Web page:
Edwards v Flamingo Land Ltd is a Court of Appeal case on the duty on service providers not to discriminate on the grounds of a customer's disability. The case was brought under the Disability Discrimination Act but the law is the same under the Equality Act.
The respondent operated a theme park which included a restaurant and bar area. Whilst at the theme park, the claimant (who had Down's syndrome and autism) and her family wanted to have a meal. They sat at a picnic bench adjacent to the restaurant's outside seating area. The claimant's parents were told that they could not be served in the picnic area and, when they offered to carry the food outside, they were prevented from doing so by the manager. They attempted to explain that, because of their daughter's disabilities, it would upset her if she had to move but were asked to leave.
The claim that the restaurant had failed to comply with the duty to make reasonable adjustments for a customer with a disability succeeded before the district judge but was overturned on appeal, where it was found that the parents had failed to explain adequately at the time why their daughter could not move.
The Court of Appeal considered another ground to the restaurant's defence - that it was running a restaurant rather than a takeaway service and the duty to make reasonable adjustments does not require a provider to take any steps which would "fundamentally alter the nature of the service". The Court agreed that this defence applied, on the basis that an owner of a restaurant did not merely provide meals but delivered a service which involved "serving meals and drinks at tables prepared with chairs and eating equipment such as glasses and cutlery". That might be outside or inside but was usually within the area operated by the restaurant. It was different from the service of a takeaway which provided food and drink to be consumed away from the premises without any accompanying services.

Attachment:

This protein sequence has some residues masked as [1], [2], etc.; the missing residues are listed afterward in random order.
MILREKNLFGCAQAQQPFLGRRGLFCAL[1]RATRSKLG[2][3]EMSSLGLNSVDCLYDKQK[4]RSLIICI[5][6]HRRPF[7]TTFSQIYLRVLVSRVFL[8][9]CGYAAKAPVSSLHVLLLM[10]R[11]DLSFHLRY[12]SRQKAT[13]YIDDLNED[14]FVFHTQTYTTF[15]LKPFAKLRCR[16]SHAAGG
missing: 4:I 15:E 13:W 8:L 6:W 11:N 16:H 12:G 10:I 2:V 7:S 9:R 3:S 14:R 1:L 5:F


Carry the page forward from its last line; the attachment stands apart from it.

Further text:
Clearly the case turned on the particular facts, but one general point to note is that the Court relied heavily on the Code of Practice published by the Disability Rights Commission (now the Equality and Human Rights Commission) which makes it clear that the duty to make reasonable adjustments does not require a service provider to take any steps that would fundamentally alter the nature of its service, trade or business. A similar (but clearer cut) example given in the Code is of a restaurant being asked to make home deliveries.